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Changes in the medium of communication from paging to mobile secure text messaging may change clinical care, but the effects of these changes on patient outcomes have not been well examined.
To evaluate the association between inpatient medicine service adoption of mobile secure text messaging and patient length of stay and readmissions.
Patients admitted to medicine services at the Hospital of the University of Pennsylvania (intervention site; n=8995 admissions of 6484 patients) and Penn Presbyterian Medical Center (control site; n=6799 admissions of 4977 patients) between May 1, 2012, and April 30, 2014.
Mobile secure text messaging.
Change in length of stay and 30-day readmissions, comparing patients at the intervention site to the control site before (May 1, 2012 to April 30, 2013) and after (May 1, 2013 to April 30, 2014) the intervention, adjusting for time trends and patient demographics, comorbidities, insurance, and disposition.
During the pre-intervention period, the mean length of stay ranged from 4.0 to 5.0 days at the control site and from 5.2 to 6.7 days at the intervention site, but trends were similar. In the first month after the intervention, the mean length of stay was unchanged at the control site (4.7 to 4.7 days) but declined at the intervention site (6.0 to 5.4 days). Trends were mostly similar during the rest of the post-intervention period, ranging from 4.4 to 5.6 days at the control site and from 5.4 to 6.5 days at the intervention site. Readmission rates varied significantly within sites before and after the intervention, but overall trends were similar. In adjusted analyses, there was a significant decrease in length of stay for the intervention site relative to the control site during the post-intervention period compared to the pre-intervention period (−0.77 days ; 95 % CI, −1.14, −0.40; P<0.001). There was no significant difference in the odds of readmission (OR, 0.97; 95 % CI: 0.81, 1.17; P=0.77). These findings were supported by multiple sensitivity analyses.
Compared to a control group over time, hospitalized medical patients on inpatient services whose care providers and staff were offered mobile secure text messaging showed a relative decrease in length of stay and no change in readmissions.
Residents spend up to one-third of their time communicating with other health care professionals,1 and inadequate communication can lead to errors and delays.2–4 Much of this communication has shifted mediums from handwritten notes and face-to-face conversations to mobile platforms such as email and text messaging.5 These technologies offer ease, but their effect on clinical outcomes is unknown.
The shift to mobile communication channels in the health care setting have been spurred by the rapid adoption of smartphones.5 However, many email clients and short message services (SMS) send patient health information through an unsecured cellular network, putting patient privacy at risk.6,7 Many hospitals still require providers to use online paging systems, which are also often not secure, have limited mobile access, and require either a synchronous phone call or face-to-face interaction in order to close the loop on the intended communication. Mobile secure text messaging may help to address these issues by encrypting messages and allowing for rapid, asynchronous two-way (or larger group) exchanges of information that may better fit within the clinical workflow.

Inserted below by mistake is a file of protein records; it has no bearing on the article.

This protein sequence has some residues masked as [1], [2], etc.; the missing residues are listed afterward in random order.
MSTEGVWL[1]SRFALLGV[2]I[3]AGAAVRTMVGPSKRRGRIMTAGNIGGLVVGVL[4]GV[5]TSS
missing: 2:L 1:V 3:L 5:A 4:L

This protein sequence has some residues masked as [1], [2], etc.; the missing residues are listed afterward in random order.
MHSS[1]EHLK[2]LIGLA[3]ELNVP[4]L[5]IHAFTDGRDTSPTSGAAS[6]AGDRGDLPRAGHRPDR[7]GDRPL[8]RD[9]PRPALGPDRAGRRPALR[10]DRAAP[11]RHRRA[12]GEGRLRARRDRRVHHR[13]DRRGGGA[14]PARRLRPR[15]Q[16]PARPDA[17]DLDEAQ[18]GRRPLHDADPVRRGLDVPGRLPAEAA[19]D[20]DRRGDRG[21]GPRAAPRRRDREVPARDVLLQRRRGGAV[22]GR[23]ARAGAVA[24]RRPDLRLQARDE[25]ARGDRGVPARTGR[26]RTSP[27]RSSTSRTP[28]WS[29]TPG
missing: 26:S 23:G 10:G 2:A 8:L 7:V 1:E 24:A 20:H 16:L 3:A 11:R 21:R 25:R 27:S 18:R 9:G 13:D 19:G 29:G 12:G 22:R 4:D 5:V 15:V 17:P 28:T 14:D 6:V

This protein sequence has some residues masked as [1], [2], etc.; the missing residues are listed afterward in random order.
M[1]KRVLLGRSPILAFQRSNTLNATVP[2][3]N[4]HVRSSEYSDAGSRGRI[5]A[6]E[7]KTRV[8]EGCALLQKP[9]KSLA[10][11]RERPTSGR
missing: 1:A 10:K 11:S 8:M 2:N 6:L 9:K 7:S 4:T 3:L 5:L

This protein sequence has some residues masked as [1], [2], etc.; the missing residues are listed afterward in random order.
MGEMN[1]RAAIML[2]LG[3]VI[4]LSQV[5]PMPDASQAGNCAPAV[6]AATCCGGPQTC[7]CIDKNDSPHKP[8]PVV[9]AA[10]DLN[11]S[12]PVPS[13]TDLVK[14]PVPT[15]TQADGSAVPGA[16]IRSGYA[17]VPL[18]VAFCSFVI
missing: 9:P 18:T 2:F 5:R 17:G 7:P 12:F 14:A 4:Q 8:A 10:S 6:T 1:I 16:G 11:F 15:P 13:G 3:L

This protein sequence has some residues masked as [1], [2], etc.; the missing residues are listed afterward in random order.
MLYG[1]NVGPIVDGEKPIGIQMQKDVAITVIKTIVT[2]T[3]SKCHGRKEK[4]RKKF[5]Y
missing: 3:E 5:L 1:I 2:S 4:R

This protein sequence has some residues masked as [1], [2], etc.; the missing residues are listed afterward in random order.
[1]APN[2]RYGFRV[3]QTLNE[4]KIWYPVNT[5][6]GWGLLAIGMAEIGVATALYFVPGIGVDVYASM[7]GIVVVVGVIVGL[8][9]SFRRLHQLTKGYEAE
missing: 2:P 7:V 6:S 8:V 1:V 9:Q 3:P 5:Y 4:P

Several studies suggest that when mobile secure text messaging is available, it is widely used and is perceived to improve communication.8,9 However, its clinical impact has not been examined.9 We hypothesized that the use of mobile secure messaging would improve the flow of communication within the hospital, thereby leading to faster coordination of care and shorter length of stay. If these discharges were appropriate, we would then hypothesize that there should no increase in readmissions. The objective of this study was to evaluate the association between inpatient medicine service adoption of mobile secure text messaging and changes in length of stay and readmissions among hospitalized medical patients.
This study was approved by the University of Pennsylvania institutional review board. Informed consent was waived because the study posed minimal risk to patients.
The sample comprised adults admitted between May 1, 2012, and April 30, 2014, to two inpatient medicine floors at the Hospital of the University of Pennsylvania (intervention site) and two inpatient medicine floors at Penn Presbyterian Medical Center (control site) in Philadelphia. Each of these floors was a teaching service with teams of attending physicians, residents, and interns that admitted general medicine, gastroenterology, infectious disease, nephrology, and pulmonary patients. The two hospitals share the same house staff and electronic record, and are located in the same ZIP code less than a mile apart. Discharges against medical advice (n=329), to hospice (n=325), or by death (n=60) were excluded from the sample, because while they may impact outcome measure values, they were not changing differentially between sites over time.